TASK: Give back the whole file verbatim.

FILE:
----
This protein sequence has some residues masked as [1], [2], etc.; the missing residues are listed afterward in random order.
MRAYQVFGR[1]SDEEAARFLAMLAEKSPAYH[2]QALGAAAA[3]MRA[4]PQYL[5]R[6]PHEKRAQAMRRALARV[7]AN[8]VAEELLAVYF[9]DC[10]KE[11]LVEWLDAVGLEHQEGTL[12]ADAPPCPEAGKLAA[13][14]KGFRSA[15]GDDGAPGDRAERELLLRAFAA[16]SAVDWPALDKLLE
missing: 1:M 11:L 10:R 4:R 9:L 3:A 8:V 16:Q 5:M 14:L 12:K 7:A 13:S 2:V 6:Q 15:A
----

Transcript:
This protein sequence has some residues masked as [1], [2], etc.; the missing residues are listed afterward in random order.
MRAYQVFGR[1]SDEEAARFLAMLAEKSPAYH[2]QALGAAAA[3]MRA[4]PQYL[5]R[6]PHEKRAQAMRRALARV[7]AN[8]VAEELLAVYF[9]DC[10]KE[11]LVEWLDAVGLEHQEGTL[12]ADAPPCPEAGKLAA[13][14]KGFRSA[15]GDDGAPGDRAERELLLRAFAA[16]SAVDWPALDKLLE
missing: 1:M 11:L 10:R 4:R 9:L 3:A 8:V 16:Q 5:M 14:L 12:K 7:A 13:S 2:V 6:Q 15:A